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Everything About The Google Associate Product Manager Program (APMP)

The Google Associate Product Manager Program is a unique opportunity to quickly gain access to the world of product in the heart of Silicon Valley. Read what it’s all about, how to enter and how to prepare for such a role!

Some clubs seem worth joining for their fame alone. But often, a good name is not everything. Other times, however, a group’s reputation is totally deserved. The Google Associate Product Manager Program (APMP) is one of those clubs.

This 2-year-long program exposes you to some of the most exciting projects in tech, while you rotate through Google’s departments. Even if nothing is guaranteed in life, it will most certainly boost your tech career ahead of the competition.

But how does it work? And, most importantly, how do you join the club? Keep reading to find out!

 

Training the future of Google, by Google

Like many other good ideas, the APM program emerged from a necessity. To keep developing new products and features, Google had to enlarge its talent pool. Certainly, the company had become one of the largest in tech, so it had no problems attracting strong candidates. Why start in-house training, instead of simply hiring the best from everywhere else?

Well, as you know, working culture at Google differs radically from many other tech companies.

There’s no learning period: from the start, you’re launched into the battlefield.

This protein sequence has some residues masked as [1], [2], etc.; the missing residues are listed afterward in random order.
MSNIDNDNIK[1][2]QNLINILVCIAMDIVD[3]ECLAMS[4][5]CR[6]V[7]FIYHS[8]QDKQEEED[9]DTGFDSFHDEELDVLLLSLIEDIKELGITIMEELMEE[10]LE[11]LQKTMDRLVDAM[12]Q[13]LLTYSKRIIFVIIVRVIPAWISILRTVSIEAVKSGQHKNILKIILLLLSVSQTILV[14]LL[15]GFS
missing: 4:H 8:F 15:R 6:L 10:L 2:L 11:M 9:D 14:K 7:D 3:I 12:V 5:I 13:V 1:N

There’s no hierarchical line of command: yes, there are bosses. But they expect true self-starters to lead the way.

And there’s no such thing as a “fixed assignment”. Expect to change from mobile to search to machine learning; as much as the company itself switches its priorities!

Does this sound radical? There are not many places like this: an external hire, while versed in tech, could find it quite difficult to adjust. This is why the then-Google Product Manager Marissa Mayer started the Associate Product Manager Program.

Since then, alumni include current Head of the APMP and Google VP Product Management Brian Rakowski, Google Maps co-creator Bret Taylor and Optimizely CEO Dan Siroker. Whether you remain at Google, join an Alphabet spin-off, or embark on your own product adventure; the APMP certainly seems to be doing something right.

 

Becoming an Associate Product Manager at Google

In the United States, Google travels across campuses and tech events to promote the program to prospective participants. Of course, an opportunity to work at Google is not a hard sell. But let’s look closely at what they offer.

As mentioned above, over two years these APMs are meant to build a product. Slowly, they are supposed to learn to rely less on their own work and get used to interacting and managing teams. From marketing, engineering, and finance, PMing is a full-spectrum job with lots of responsibilities.

One cool bonus within the program is a two-week trip to Google offices across the world. Some of the most important markets for digital products lie outside the US: it’s an invaluable chance to understand how different societies and customers relate to technology.